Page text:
No beating around the bush this time, let’s just start by saying I’m VERY glad I got this on sale for £4 because I still felt dissatisfied with what I received. I wasn’t expecting anything mind-blowing, just a decent length single-player puzzle game to mess around with between other games. The premise is simple enough: You’re trapped in a big ol’ cube in space with gloves which essentially act like TV remotes with less functionality. Press one button to interact/extend and the other to shorten. Solve the puzzles, progress, win. So far, so good, considering I just wanted some brain candy to blitz through.
In the earlier stages the cubes are set out for you, simply do your magic and the puzzle shall be beaten. But later on it expects more of you, by making you paint the shiny blocks in whatever colour you have available, then trying to work out how it all fits together. Again, this is fine. What isn’t fine though is when Q.U.B.E. starts introducing the “Push ‘X’ to the end!” puzzles. While the concept is fine, it’s the execution that suffers. Reason being that you have to pray to RNGesus that whatever it is you’re pushing doesn’t fly off of its own accord, land weird, or start to rotate. That is to say the physics are dreadful.
They often screwed up puzzle solutions, making me think I did something wrong, spending 10 minutes trying new things before finding out my original theory was correct. Square objects aren’t locked to a grid despite the aesthetic. They can be pushed different distances depending on how the game is feeling. This inconsistency might not seem too bad until you’re 95% through a puzzle, make the last move and the cube doesn’t perfectly line up so the game leans back casually and says “I guess you’ll have to hit that convenient RESET button over there!” which is supposed to exist for if you get the cube STUCK. Not SLIGHTLY misaligned. It’s just wasting your time.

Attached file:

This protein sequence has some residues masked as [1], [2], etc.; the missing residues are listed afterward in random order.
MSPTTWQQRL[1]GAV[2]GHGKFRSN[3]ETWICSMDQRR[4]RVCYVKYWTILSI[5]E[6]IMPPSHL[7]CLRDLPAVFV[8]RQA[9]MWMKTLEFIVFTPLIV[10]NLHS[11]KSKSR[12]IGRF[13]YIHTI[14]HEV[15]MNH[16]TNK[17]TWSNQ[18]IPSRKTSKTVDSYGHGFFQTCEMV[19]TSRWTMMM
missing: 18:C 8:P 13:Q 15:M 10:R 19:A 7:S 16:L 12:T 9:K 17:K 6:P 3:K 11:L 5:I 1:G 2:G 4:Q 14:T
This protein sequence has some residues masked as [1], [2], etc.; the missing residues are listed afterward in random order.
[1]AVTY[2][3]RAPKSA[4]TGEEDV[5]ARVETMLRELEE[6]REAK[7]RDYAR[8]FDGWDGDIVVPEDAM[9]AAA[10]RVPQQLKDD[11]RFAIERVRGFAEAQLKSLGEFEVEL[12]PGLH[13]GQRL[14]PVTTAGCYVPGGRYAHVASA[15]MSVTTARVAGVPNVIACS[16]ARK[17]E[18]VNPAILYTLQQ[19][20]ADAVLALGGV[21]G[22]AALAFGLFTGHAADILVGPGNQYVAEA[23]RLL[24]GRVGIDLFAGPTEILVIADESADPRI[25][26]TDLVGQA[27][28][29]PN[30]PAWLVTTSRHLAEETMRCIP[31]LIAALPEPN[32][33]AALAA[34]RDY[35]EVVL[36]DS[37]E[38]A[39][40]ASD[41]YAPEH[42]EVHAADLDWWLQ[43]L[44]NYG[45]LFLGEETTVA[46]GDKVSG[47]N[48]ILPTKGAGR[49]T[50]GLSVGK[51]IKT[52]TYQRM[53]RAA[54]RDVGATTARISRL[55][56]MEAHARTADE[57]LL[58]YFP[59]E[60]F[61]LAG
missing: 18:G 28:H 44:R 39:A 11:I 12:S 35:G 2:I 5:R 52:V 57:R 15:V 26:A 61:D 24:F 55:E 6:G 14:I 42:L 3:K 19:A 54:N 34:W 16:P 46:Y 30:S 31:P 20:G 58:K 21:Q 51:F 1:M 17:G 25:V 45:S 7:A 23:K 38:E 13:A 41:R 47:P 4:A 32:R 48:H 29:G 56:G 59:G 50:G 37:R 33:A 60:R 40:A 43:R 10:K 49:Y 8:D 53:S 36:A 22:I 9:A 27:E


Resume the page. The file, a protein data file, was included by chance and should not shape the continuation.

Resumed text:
Other times I’d abuse the physics in my favour, progressing the puzzle in a different way than intended in which case the metaphorical buzzer goes off and you get smacked in the face with the “NO” sign for thinking outside the box. It’s like Quantum Conundrum all over again. (That’s one I’ll have to rant about one day. That damn game.) For instance, while shifting the floor on a level, I also extended a block smacking the block I needed to move and it worked perfectly until suddenly the block was swallowed by ones I’d extended earlier. If the game didn’t intend on cheating me, I wouldn’t try and cheat back.
The game sometimes just does a good job of cocking-up on its own. Just for reference, this is the PS4 version. So maybe the port is just god-awful, but the game crashed SO many times. For seemingly no reason. The game is never stressed under intense performance or anything! Sometimes it just throws up its hands and decides you’ve played enough. “lolwhoopsimded” it says with a coy grin and a cocky shrug as you lose your progress once again. Hell, sometimes it just crashed by hitting START on the main menu! Well, technically “Options” now on DualShock 4 but c’mon, it’s the start button. The more I played, the more wound up I got.
There is a story to this game, but it’s paper thin and I lost interest pretty fast. I think the constant issues had a lot to do with that, but they didn’t need one so I guess I have to give them credit for that, adding a little flavour to the world. Though it’s kinda hit and miss. It’s spoon-fed to you in dialogue form over the course of the game, usually on INCREDIBLY SLOW elevators, so it has to be damn good otherwise it just drills in how long it’s taking. When I finally reached the end I was just glad it was over, as on the nose as the ending is. Despite all the issues, my playthrough still only lasted 3 hours and 30 minutes. Felt FAR longer though…